Relationships between missionaries and those who send them are designed to be mutually beneficial. Today’s episode describes how to care for that relationship, and what the people back home get in return.

Listener Responses to Prior Episodes

The first one is from a missionary who served in Asia, and is now living in Germany. She responded to Episode 9 Shadows Connect Us with Each Other. “I was touched by the point you made about ‘healing takes time.’ It sums up last year’s journey for me in a nutshell.
~ R.G., Germany

Another former missionary, now living in CA, who works in member care with a large mission agency, responded to episode 10, Two Features of Every Good Relationship. “If we have an equal deeply trusting relationship, we’d better hang on to it! It’s rare… Some people simply are not capable of making deep relationships, and to expect more of them is unrealistic. It could be that by loving modeling, I can bring them along on the relational road. If that’s the case, I would normally expect to give more than my share.”
~ L.G., California

Finally, a current missionary who served in Asia for 30+ years, and is now on the executive leadership team of his large mission based in Florida writes: “Just listened to your latest episode. Thanks for your kind, heartfelt messages about such an important subject – relationships. Certainly teaching us to live!” He then writes, “Off now to a full day of meetings … and relationships here.”
~ L.G., Florida

We’ll read more listener responses from time to time. I would love to hear from more of you about what you find encouraging and helpful in our time together. Your feedback could encourage others.

On to today’s topic, Two ways to care for a missionary.We talk about relationships here all the time in this podcast, and one relationship I find especially interesting is the relationship between missionaries and the people back home who support and care for them. Let me start by telling you a story of two missionaries Janet and I have come to know and love. We’ll call them Larry and Jill. Not because we’re trying to protect their confidentiality, but because that really is what their names are – Larry and Jill.

We first met them at a mission emphasis week at a church we were attending about 20 years ago. It was a large church supporting a large number of missionaries at the time. At one of the nightly services during this missions emphasis week, the congregation was encouraged to sign up to host one or more of the church’s missionaries for lunch or dinner. So Janet and I went out into the lobby and signed up to host this couple, Larry and Jill, for dinner. We didn’t know them from Adam, much less anything about them.

When met for the first time we immediately clicked with them and started a journey of friendship with them, that after all these years, shows no sign of letting up. I’ll share just one event that speaks volumes as to why we love these two people so much.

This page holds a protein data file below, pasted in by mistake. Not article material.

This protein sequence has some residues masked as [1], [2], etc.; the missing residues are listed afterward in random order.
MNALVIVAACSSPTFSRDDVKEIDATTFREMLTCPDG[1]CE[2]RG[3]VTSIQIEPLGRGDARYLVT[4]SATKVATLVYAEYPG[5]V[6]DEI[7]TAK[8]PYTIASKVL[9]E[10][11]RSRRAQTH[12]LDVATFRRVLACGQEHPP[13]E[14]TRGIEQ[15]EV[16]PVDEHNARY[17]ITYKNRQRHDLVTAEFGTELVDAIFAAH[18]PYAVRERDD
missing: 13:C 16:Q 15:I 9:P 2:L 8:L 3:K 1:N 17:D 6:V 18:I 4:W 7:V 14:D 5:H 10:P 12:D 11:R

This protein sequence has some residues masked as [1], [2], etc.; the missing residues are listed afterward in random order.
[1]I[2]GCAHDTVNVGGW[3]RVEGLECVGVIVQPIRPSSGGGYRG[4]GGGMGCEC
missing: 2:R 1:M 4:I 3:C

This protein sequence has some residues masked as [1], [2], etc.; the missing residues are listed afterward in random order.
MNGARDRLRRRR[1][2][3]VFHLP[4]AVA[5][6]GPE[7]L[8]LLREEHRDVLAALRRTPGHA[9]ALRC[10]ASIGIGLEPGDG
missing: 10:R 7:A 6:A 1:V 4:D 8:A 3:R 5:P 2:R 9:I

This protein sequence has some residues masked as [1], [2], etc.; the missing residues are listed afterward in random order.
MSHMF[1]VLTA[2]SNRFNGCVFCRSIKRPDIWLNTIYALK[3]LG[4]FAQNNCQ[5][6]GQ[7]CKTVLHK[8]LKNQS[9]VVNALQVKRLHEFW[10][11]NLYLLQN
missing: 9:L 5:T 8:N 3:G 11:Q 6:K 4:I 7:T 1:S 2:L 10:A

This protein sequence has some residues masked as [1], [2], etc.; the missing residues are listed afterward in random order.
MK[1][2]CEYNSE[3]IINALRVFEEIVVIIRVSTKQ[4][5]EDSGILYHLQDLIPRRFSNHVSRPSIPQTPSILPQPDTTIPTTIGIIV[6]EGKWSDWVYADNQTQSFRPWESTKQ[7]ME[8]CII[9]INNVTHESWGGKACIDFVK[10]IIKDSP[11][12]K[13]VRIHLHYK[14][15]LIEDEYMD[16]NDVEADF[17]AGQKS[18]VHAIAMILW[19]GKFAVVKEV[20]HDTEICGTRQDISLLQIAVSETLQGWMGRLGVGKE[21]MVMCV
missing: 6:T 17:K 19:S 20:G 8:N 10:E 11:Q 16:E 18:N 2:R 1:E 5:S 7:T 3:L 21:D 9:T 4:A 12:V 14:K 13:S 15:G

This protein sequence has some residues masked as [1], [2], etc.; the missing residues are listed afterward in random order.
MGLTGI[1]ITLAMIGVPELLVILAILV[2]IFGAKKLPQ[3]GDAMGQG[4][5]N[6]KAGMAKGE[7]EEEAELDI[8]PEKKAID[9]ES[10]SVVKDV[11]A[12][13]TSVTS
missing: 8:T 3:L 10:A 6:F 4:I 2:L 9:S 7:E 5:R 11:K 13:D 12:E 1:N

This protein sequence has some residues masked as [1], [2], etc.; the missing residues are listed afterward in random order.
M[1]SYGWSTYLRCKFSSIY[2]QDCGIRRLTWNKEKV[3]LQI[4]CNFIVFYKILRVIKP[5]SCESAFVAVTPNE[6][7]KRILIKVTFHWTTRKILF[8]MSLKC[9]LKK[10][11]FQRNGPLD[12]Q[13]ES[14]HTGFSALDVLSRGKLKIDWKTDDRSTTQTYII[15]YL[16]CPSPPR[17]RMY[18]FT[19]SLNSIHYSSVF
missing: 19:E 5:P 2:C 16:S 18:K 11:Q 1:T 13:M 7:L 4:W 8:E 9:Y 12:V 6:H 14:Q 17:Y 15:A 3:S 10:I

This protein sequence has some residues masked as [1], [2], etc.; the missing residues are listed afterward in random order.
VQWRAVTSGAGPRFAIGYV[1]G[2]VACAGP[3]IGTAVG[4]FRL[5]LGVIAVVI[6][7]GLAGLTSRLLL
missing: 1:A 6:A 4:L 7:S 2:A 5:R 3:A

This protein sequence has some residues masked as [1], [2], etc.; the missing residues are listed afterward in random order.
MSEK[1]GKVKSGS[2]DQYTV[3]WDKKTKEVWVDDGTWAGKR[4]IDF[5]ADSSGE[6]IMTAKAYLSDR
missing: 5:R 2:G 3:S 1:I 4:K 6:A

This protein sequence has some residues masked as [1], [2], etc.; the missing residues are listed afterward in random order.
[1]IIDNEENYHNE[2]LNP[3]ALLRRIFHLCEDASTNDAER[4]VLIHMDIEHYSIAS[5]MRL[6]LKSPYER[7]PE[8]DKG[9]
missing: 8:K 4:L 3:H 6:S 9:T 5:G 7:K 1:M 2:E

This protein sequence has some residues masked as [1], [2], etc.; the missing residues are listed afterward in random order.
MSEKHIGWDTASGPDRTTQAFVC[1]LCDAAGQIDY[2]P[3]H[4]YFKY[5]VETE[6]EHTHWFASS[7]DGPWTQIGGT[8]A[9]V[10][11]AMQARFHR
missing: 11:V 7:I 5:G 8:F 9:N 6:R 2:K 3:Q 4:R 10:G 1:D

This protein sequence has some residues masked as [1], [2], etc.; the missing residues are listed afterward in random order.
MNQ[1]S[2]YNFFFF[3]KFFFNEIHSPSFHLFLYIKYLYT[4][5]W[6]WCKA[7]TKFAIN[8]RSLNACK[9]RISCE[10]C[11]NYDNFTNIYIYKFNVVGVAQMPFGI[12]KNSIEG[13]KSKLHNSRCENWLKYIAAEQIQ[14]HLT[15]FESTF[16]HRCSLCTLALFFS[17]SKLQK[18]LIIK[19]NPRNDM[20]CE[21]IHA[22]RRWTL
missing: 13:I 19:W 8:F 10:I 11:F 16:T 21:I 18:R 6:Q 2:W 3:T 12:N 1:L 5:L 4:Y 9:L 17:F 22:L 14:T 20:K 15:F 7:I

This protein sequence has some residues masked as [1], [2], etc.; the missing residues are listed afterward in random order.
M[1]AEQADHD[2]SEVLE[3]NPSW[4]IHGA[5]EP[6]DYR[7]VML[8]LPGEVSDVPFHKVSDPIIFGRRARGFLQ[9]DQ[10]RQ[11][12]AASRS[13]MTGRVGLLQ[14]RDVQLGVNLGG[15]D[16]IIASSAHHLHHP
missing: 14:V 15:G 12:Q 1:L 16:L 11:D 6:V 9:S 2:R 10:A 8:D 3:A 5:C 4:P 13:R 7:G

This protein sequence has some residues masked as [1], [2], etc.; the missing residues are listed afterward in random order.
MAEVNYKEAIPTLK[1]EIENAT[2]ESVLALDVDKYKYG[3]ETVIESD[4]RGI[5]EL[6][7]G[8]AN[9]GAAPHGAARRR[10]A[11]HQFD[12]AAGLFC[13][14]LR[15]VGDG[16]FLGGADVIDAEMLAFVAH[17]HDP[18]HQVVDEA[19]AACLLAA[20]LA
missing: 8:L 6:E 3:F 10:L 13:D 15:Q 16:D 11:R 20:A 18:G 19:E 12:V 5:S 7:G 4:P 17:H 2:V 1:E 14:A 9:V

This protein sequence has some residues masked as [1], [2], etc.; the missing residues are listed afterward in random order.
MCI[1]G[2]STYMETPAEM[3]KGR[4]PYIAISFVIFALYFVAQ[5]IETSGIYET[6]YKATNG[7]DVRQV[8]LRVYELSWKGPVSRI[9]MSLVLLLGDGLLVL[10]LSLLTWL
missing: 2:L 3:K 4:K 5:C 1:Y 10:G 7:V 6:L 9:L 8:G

In 2003 Larry and Jill celebrated 30 years of missionary service and they sent a letter to the people on their mailing list, where they said

“On March 16, 1973 we stepped off the plane in steamy, tropical Borneo, Indonesia, with $75 in our pocket and $100 ‘promised’ months support, and this rock-solid guarantee from the Lord Jesus ringing in our hearts: ‘I will always be with you.’ He who brought the universe into existence by the word of His mouth certainly could have promised us anything under the sun: total job satisfaction, steady income, comprehensive health coverage, big bonuses, great retirement benefits…but this was His best offer: ‘I will always be with you.’ Then He made sure that the next 30 years were filled with opportunities for us to decide over and over again whether that simple promise was enough…So on our thirty-year anniversary of service in Asia, we humbly join our voices with those down through the ages who have said with glad hearts, ‘He truly is more than enough.’”

Who wouldn’t want to care and support people like this? They do so much to encourage us to live a full, meaningful life, without ever saying a word about how to do it. You’re encouraged by just watching them, and becoming more like them. They’re probably blushing now as they hear this.

I hope you have a rich relationship with a missionary like Janet and I have with these two. If you don’t, look for one. There are more people like Larry and Jill out there than you realize. They’re all over the place.

To care and relate well to missionaries like Jill and Larry, and anyone for that matter, it’s important that we first think in two broad principles.

Know Them
Ask yourself, from what I know of these people, regardless of how little that might be, What must life be like for them? Considering this question will get you started on beginning to know them.

  • To know someone is to anticipate their needs, and not just wait for them to tell you.
  • Ask what ministers most to them?
  • Observe them. Take note of what interests them. What do they talk about?
  • Pray. Ask God what you could do to care for them.